My dentist insisted that I needed “sedation medication” for a root canal. I was told that it would make me feel very relaxed. Instead, it functioned as a mind eraser.
My husband and I got into a car so I could get to my dentist appointment. This was not my regular dentist (who is in town, and easily accessible by bus or rideshare). This new dentist was in another town. It was made very clear to me that I wouldn’t be able to drive myself home after the procedure.
The rideshare driver was one we had hired before, when I made my first visit to the office of the person I think of as “second dentist”. Technically, he specialized in endodontics. “Second dentist” confirmed “first dentist’s” suspicion. I needed a root canal.
I brought with me a bag that included the “sedation medication” that “second dentist” insisted that I have right before the root canal. I was to bring it to the office, and take it there, where I could be monitored.
The bag also held my sunglasses (which I didn’t end up using), the credit card I would use to pay for the root canal, and a plastic, resealable, box that held some extremely soft, gluten-free, animal crackers. They will melt in your mouth if you let them, so you don’t have to chew.
When I made this dentist appointment, I was told that I could not have anything to eat or drink six hours before the appointment. I figured I would come out of the dentist’s office starving — and made sure I had food I could safely eat.
We arrived a bit early, and the office was having lunch. Shortly before my appointment, the receptionist appeared at the door. She took my temperature with one of those things that people aim at someone’s forehead to check for fever. I was offered hand sanitizer, which I used.
The receptionist smartly had me fill out some paperwork, and pay for the root canal, before I took the medication. She then asked me if I remembered to bring my “sedation medication”. I pulled the prescription bottle out of my bag and showed it to her.
The receptionist gave me a small cup of water to drink. The prescription bottle contained two pills. I was expecting one. “Am I to take both of these?, I asked. She said yes. So, I took them both.
The receptionist then pointed me to the bathroom. I remembered a call from “second dentist’s” office, a few days ago, in which I was reminded not to eat or drink anything six hours before the appointment. The reason was simple. They expected I’d be in “second dentist’s” office for three hours.
After I returned from bathroom the dentist’s assistant walked me to a room and pointed to where I could hang up my bag. I was told to sit down in the dental chair. She put a video on the big screen TV that was hanging on the wall. National Geographic’s “Deep Sea” started playing. It was narrated by David Attenborough.
I started to feel a bit more relaxed as I watched whales eating krill. A large swarm of tiny fish followed the whale. The dentist’s assistant moved around the room, setting up for the procedure I was about to have. “Let me know when you start to feel something,” she told me.
“What should I feel?” I asked.
A little while later, I got cold. She kindly brought me a blanket, and tucked me in. She said they keep the room cold because they all have to wear PPE, and it makes them warm.
I vaguely remember saying that I felt sleepy. I think I heard the dentist’s assistant ask me something. She sounded very far away. I remember having a brace of some kind pushed into my mouth, to keep my jaw open during the root canal.
When I woke up, I wasn’t aware that any time had passed. I must have looked confused. The dentist’s assistant was talking to me, but I wasn’t able to focus on what she said.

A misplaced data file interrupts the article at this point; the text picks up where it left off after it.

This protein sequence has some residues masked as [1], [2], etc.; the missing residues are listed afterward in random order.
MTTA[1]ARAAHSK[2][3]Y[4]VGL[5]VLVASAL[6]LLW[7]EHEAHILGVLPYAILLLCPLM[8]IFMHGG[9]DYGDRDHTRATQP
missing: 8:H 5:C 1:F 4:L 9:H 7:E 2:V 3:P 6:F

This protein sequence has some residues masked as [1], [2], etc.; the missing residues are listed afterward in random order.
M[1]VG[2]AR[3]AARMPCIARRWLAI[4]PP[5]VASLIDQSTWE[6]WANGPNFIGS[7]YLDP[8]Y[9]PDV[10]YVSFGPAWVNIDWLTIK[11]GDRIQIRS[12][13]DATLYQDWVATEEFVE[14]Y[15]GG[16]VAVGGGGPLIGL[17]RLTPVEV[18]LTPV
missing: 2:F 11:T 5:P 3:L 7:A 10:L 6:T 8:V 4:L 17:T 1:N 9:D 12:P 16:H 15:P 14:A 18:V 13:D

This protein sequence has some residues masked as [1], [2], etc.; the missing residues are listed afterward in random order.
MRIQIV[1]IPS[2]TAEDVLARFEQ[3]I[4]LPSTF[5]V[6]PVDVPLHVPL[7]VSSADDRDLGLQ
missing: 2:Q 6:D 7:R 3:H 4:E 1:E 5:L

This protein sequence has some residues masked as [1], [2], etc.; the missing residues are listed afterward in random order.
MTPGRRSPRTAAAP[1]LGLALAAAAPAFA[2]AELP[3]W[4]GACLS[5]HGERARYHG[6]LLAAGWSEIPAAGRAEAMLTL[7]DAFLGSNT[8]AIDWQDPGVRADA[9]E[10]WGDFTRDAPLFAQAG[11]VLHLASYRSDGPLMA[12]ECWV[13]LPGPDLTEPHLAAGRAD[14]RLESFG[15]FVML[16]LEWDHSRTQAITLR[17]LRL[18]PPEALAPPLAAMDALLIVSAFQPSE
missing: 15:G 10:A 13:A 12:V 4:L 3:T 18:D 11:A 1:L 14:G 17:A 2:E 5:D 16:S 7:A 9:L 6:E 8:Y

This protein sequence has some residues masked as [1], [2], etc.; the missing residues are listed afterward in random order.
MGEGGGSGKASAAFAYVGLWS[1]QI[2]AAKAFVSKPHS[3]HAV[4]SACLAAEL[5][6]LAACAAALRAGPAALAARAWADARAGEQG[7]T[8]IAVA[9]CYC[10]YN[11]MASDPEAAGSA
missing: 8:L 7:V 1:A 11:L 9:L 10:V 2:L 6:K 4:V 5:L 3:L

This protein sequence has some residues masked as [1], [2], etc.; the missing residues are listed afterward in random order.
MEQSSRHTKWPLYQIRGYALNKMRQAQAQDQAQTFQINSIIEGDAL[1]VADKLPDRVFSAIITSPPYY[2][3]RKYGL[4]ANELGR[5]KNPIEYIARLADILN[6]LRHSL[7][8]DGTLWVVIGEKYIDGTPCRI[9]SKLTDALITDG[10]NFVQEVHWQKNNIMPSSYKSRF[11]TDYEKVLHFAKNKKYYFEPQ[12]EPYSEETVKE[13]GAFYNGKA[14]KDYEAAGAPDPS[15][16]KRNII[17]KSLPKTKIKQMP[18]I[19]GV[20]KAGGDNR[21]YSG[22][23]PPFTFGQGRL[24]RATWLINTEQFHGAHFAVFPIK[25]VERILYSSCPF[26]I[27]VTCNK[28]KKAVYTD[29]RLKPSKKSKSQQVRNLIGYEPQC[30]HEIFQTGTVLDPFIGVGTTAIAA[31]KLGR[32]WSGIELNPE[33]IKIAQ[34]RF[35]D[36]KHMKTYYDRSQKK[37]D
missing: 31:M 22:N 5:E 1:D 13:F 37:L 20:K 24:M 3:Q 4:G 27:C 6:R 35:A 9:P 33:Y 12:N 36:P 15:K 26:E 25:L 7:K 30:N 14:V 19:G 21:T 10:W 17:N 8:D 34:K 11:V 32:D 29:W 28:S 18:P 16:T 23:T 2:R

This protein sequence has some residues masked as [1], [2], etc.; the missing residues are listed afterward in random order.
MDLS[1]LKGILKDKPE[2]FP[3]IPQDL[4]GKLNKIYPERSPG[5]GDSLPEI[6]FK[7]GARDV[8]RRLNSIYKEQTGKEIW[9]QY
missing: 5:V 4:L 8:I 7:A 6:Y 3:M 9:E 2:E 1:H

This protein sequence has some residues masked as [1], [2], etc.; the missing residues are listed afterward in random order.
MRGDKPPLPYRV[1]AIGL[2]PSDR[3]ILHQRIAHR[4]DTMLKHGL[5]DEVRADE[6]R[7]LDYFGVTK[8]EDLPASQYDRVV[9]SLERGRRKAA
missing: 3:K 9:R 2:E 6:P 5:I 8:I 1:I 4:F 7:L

The next thing I remember was sitting on a bench outside “second dentist’s” office, with my husband. I tried to make a post on social media to let my friends know that the root canal was over, and that I was okay.
I don’t really remember getting into the rental car. Everything was still a blur after we returned home. To the best of my knowledge, I changed back into pajamas and went to sleep.
The next day, or maybe it was later that evening, I was scrolling through social media. There was not one, but two, incoherent posts that I made while under the influence of “sedation medication”. I have absolutely no memory of making the second one.
One of my friends sent me a very kind response. That was nice.
What else happened that I was unaware of? My husband told me that the dentist’s assistant came to the door of the office and gave him a lot of information about aftercare. I don’t remember that happening. He also said I fell asleep on the way home in the rental car.
The next day, “second dentist” called me. I had been sleeping, but was coherent enough to answer the phone. “Second dentist” informed me that the tooth that I had a root canal on had three roots.
“This is why your other dentist didn’t want to do the root canal”, he informed me.
“Second dentist” said he removed two of the roots, but could not remove the third one. He also said a tiny piece of one of the dental tools broke off in my gum. It was made of titanium, like the titanium screw that “first dentist” had placed in my jaw after an extraction not long ago. This was nothing to worry about.
I figure my body will go ahead and push out the little piece of titanium as soon as possible. That’s what it did years ago, when I had a root canal on a completely different tooth, and a little chunk of the tooth broke off and stuck out of my gums. That procedure did not require “sedation medication”.
Overall, I think taking the “sedation medication” was a good idea. It gave me the opportunity to have a much needed root canal without having to consciously experience any of it.
My expectation was that I would feel “very relaxed”. It wasn’t until after all was said and done that I learned it was a mind eraser.
Originally published at https://bookofjen.net on November 12, 2020.